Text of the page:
Our analysis has also established that mutant collagen IV containing a glycine mutation is degraded via the proteasome. This was perhaps surprising as mutant collagen I containing glycine mutations lead to aggregate formation and degradation via autophagy and not the proteasome (17). These data indicate that the degradation pathway employed by the cell may be determined by the inherent structural features of the collagen protomer. For example, collagen IV contains interruptions in the Gly-X-Y repeat while fibrillar collagens such as collagen I do not. However, the apparent discrepancy may also be due to a different experimental set-up as the collagen I mutations were investigated using exogenous expression levels in transfected cells (17), compared with the endogenous expression levels in this study. Regardless, a detailed further analysis of mutant collagen IV is required to investigate the biochemical effects of glycine mutations on collagen IV alpha chains such as aggregation.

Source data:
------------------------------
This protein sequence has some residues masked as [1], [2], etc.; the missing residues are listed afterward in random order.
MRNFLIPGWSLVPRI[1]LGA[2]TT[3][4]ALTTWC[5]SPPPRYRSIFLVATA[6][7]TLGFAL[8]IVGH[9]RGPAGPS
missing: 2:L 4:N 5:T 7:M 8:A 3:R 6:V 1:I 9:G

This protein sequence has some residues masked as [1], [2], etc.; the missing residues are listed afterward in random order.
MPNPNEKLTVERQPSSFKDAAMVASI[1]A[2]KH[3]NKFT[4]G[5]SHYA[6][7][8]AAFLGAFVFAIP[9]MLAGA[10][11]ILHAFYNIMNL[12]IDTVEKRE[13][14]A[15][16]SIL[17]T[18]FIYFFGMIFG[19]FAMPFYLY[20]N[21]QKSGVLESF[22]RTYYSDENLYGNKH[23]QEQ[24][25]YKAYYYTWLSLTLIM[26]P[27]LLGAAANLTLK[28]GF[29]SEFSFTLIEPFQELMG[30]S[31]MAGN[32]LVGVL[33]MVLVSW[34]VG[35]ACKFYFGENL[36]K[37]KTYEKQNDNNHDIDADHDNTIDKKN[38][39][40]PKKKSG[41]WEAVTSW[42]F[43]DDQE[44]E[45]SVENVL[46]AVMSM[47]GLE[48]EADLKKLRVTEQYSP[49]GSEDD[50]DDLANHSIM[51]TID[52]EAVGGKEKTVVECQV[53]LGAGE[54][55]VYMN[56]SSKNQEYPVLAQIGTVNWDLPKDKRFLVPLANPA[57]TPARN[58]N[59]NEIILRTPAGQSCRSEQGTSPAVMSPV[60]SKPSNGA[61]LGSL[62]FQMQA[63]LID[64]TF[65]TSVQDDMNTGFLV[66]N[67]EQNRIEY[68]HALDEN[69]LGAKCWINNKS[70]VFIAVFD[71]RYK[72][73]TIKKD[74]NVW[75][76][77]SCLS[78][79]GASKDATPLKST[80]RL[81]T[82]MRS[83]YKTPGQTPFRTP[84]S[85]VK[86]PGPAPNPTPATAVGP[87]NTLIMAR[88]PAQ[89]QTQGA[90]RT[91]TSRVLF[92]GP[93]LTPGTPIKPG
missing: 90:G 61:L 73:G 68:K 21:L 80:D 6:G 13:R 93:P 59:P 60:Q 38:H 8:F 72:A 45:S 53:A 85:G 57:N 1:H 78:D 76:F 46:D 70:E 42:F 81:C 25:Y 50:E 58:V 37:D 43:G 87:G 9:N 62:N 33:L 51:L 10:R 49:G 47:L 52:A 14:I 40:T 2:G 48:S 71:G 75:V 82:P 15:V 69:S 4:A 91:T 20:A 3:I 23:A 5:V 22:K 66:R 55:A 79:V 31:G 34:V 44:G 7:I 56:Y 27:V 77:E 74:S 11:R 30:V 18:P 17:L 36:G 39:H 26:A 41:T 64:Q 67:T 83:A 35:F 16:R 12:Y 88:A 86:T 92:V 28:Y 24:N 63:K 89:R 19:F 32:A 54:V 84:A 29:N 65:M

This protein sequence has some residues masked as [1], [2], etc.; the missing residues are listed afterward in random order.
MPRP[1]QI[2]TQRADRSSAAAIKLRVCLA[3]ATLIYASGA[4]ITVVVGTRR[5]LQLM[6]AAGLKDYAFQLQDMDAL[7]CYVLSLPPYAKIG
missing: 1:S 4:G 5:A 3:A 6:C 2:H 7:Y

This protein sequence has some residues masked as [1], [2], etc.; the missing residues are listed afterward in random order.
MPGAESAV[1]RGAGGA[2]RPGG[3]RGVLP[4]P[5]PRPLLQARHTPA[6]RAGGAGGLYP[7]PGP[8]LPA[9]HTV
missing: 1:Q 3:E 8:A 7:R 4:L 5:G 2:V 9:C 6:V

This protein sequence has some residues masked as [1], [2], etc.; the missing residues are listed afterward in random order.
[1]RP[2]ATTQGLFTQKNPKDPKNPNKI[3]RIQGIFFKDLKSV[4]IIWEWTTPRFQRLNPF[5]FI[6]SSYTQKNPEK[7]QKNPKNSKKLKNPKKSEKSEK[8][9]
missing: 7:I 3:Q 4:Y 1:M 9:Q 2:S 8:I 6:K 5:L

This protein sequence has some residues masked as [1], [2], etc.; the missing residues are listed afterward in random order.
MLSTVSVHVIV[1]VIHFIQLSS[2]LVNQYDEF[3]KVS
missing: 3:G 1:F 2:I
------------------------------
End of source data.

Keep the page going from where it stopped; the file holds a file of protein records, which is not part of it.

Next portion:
The intracellular accumulation of mutant COL4A2G702D leads to ER stress and activation of all three UPR branches: ATF6, XBP1 and PERK-EIF2. In keeping with this, ER stress has been observed in Col4a1 mutant mice (6,9) and overexpression of mutant collagen in transformed cell lines can cause ER stress; at least under condition of serum starvation (22) where EIF2α is phosphorylated. Furthermore, the ER stress in patient cells is correlated with reduced proliferation and increased apoptosis; and analysis of skin biopsies confirmed the induction of ER stress and apoptosis in vivo. These data raise the hypothesis that cellular consequences of chronic ER stress could compound the impact of BM defects on certain tissues, resulting in disease development. They also suggest that ER stress is a general feature of COL4A1/COL4A2 missense mutations, but further investigations at endogenous levels are required to tease apart any potential mutation-specific effects and whether all mutations activate a similar UPR response in patients.